Peter's story: Excessive exercise, unusual eating habits
Josey is the parent of Peter. Josey is worried because Peter seems to have become obsessed with what he is eating and has become extremely committed to his martial arts class in a way that seems excessive compared to the class expectations. Peter is running in addition to 5x/week classes and asking Josey to buy special foods for him – low fat, low sugar, low carb, high protein kinds of foods. He doesn’t really eat with the family anymore, but that’s not so unusual because they are all so busy and often not home at the same time to eat together. He’s lost a significant amount of weight, but he was at a higher weight, so Josey isn’t sure if that’s a problem, or not. Peter is talking about wanting to get “six-pack abs” and seems unhappy with his appearance. Josey has even wondered if he might be throwing up after eating and has tried to watch for behaviors that might indicate that, but so far, she isn’t sure. Peter seems withdrawn and down, but irritable and anxious when engaged in conversation about his day. Josey is worried Peter might be developing an eating disorder, but she doesn’t want to overreact. But, as Peter’s mom, she just knows in her bones that something isn’t right.
Articles tagged with: Binge Eating Disorder
Obsessive exercise is one of the most common symptoms of an eating disorder. For people across the eating disorder spectrum—anorexia nervosa, bulimia nervosa, binge eating disorder, and other eating disorders—obsessive exercise is a very common behavior and may also feel compulsive, or like it has to be done. It can also be a widespread compensatory mechanism for those who feel they have eaten too much.
I recently had the privilege of attending a talk by Roxane Gay, a nationally known writer, professor and speaker. She authored The New York Times best-selling essay collection, Bad Feminist, and most recently, the memoir Hunger.
"Do I have an eating disorder or am I just experiencing some stress eating?" It's a common question.
This is one person's story; everyone will have unique experiences on their own path to recovery and beyond. Some stories may mention eating disorder thoughts, behaviors or symptom use. Please use your own discretion. And speak with your therapist when needed.
by Melinda Parrish, plus size model and body positivity advocate in recovery from Binge Eating Disorder. She lives in Washington, D.C. Follow her at https://www.instagram.com/melparrishplus/.
To some degree, it’s fair to say that the military “trained” me for Binge Eating Disorder.
To be clear, I’m a huge supporter of the military and am incredibly honored to have served. I have deep reverence for the military and everyone serving. But the reality is that 34% of women in the military suffer from eating disorders, much more than the percentage of women in the general population.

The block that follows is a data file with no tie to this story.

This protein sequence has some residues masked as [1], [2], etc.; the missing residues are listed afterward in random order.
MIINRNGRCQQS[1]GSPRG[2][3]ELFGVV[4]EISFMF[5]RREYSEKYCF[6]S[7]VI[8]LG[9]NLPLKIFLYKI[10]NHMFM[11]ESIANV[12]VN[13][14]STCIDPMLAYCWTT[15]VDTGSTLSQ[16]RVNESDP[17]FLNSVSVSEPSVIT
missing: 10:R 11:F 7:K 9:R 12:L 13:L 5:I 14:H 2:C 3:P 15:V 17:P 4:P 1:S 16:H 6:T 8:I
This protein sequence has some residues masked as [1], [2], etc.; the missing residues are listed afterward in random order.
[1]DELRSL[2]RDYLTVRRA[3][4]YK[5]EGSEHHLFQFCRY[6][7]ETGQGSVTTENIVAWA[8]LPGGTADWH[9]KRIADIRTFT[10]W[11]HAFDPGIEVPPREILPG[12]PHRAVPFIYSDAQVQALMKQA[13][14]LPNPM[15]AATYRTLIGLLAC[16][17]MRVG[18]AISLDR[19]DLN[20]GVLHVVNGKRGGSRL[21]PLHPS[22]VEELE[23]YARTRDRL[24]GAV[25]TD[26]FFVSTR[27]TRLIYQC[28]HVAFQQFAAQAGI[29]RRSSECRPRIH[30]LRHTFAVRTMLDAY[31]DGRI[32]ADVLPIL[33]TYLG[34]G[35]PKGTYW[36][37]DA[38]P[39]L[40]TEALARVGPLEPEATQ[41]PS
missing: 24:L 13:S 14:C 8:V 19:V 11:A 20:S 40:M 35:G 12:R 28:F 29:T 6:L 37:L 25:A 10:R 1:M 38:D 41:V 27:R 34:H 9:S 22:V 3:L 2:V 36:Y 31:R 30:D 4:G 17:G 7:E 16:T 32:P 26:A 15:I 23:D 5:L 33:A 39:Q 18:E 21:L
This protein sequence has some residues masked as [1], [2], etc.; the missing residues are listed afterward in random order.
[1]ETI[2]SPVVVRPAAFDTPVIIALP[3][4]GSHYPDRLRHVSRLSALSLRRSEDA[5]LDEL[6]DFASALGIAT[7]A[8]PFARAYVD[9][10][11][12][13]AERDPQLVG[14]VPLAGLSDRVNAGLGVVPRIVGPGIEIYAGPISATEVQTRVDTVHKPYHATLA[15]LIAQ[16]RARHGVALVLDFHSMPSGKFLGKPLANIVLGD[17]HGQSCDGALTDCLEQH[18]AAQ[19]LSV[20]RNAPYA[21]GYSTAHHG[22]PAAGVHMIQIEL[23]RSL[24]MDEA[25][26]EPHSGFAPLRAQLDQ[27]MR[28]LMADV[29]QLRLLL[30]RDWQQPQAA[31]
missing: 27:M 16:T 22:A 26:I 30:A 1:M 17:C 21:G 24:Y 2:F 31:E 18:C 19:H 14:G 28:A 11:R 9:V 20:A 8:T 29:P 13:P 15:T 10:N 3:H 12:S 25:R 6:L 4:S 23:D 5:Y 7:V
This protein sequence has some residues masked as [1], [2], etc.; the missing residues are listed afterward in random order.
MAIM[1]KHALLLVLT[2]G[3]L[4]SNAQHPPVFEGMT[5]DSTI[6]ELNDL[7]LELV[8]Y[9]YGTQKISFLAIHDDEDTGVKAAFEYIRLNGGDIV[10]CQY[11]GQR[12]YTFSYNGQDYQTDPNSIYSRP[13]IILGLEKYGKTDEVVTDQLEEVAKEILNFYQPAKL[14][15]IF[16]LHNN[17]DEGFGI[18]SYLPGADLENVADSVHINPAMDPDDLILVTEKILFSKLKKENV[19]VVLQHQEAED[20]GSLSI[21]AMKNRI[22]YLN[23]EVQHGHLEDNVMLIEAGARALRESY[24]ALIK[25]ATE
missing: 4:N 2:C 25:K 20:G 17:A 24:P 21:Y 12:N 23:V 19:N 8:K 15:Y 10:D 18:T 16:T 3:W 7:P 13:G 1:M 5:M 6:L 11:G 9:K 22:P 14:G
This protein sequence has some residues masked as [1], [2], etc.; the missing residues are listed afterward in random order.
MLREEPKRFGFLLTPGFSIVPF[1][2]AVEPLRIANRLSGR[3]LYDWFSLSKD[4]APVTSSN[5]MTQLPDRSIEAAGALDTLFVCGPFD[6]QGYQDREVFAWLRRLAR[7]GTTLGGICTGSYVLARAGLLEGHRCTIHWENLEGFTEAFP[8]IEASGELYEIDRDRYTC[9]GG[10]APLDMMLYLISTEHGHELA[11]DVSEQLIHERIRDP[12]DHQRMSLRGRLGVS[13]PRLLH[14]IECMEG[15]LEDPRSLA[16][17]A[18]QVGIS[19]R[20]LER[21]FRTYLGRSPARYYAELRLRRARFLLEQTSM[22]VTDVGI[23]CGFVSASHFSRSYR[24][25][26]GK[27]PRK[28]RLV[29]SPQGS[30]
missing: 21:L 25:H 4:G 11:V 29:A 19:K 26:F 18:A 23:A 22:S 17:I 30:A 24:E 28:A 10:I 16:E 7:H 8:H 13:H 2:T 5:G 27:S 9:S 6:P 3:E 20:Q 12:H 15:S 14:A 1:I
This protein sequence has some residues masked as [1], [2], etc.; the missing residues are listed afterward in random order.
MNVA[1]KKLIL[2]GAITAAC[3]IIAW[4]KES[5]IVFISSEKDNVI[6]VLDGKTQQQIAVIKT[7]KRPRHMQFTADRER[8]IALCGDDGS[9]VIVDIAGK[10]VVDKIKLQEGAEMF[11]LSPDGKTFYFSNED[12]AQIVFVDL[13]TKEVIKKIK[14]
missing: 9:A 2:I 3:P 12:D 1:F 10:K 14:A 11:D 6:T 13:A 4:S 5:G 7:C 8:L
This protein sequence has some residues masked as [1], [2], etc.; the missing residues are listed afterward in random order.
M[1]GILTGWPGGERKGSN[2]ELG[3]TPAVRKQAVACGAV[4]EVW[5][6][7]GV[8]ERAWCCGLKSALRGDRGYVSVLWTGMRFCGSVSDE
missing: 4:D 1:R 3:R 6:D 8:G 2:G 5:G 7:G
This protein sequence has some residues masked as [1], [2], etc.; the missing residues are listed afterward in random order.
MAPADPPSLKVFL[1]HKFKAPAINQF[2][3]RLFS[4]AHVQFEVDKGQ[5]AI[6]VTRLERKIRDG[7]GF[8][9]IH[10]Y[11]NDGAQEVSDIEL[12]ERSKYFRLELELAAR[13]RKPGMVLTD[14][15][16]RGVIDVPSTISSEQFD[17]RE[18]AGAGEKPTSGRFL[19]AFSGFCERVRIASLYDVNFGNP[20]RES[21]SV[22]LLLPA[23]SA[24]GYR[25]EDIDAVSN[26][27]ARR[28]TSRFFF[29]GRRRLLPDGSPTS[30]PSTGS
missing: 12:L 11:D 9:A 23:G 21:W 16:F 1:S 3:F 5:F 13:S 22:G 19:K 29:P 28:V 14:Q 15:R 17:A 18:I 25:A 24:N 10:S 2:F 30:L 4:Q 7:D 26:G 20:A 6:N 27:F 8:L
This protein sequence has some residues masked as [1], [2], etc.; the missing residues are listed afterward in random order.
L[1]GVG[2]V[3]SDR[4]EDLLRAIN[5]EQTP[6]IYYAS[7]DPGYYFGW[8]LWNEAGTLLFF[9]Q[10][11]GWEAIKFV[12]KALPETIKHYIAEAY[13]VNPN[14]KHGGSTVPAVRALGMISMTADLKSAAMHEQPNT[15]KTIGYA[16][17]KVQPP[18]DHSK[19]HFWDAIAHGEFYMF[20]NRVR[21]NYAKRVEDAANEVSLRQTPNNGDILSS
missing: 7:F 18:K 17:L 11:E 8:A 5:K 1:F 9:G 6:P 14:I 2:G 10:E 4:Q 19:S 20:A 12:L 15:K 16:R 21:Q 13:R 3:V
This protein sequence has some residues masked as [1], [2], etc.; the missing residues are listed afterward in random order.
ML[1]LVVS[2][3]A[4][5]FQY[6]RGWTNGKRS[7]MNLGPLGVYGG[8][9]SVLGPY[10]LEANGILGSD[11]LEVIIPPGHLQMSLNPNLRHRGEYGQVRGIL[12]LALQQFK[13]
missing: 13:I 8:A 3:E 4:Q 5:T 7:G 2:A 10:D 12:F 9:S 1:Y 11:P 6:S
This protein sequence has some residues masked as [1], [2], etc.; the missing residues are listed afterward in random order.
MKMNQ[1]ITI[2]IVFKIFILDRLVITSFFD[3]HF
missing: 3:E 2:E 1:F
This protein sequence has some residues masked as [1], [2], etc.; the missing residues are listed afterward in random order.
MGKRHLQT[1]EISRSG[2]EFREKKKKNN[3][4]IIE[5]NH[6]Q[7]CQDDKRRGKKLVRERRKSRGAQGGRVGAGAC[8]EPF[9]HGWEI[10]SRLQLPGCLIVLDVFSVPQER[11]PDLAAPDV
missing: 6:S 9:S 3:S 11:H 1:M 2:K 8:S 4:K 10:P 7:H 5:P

Telling people you have an eating disorder can be a difficult. You might feel embarrassed or unsure how your loved ones will react.
Binge eating disorder is the most prevalent eating disorder in the US, affecting an estimated 3-5% American adults. Binge eating disorder can have serious consequences, including cardiovascular disease, high blood pressure/cholesterol, adult onset diabetes, social isolation, anxiety, and depression. However, many of those impacted do not receive treatment.
The Emily Program offers a wide array of treatment options for clients at all levels of care. Today, let's take a closer look at our binge eating disorder (BED) intensive outpatient program (IOP). We sat down with Katelyn Burrows, BED IOP Program Coordinator in Cleveland, to learn more.
An individual’s level of reward and punishment sensitivity are believed to influence binge eating and compensatory behaviors.
Although anorexia and bulimia (BN) have high rates of suicidal ideation and behavior, the link has not been studied extensively in individuals struggling with binge eating disorder (BED).
Eating disorders are neurobiological illnesses that have both psychological and physical manifestations. They are complex and require comprehensive treatment teams to greatly increase a client’s chance of success.
That’s why The Emily Program employs a multidisciplinary team of eating disorder specialists to deliver optimal care to every client. Here, we believe care demands, at a minimum, medical, psychological, psychiatric and nutritional components, along with family and other supports. If any of these components are missing, treatment will likely be less successful.
At The Emily Program, we are always determining what type of services are needed and/or going to be most helpful for our clients' recovery. Recently we have expanded our intensive programs in Woodbury and St. Paul, MN to adapt to our clients' needs.
In this "Ask Emily" Dr. Jillian Lampert addresses how The Emily Program approaches weight loss within eating disorder treatment for binge eating.
The Emily Program takes pride in getting out and being a part of the communities where we work and live. Our outreach staff and providers do presentations for community groups, professional associations, medical professionals, college students, the list goes on and on.
"Ask Emily" is a video segment where Dr. Jillian Lampert answers email questions from the community.
In this "Ask Emily" Dr. Lampert suggests some steps people can take to begin to establish a healthy relationship with food and their body after years of overeating and feelings of shame.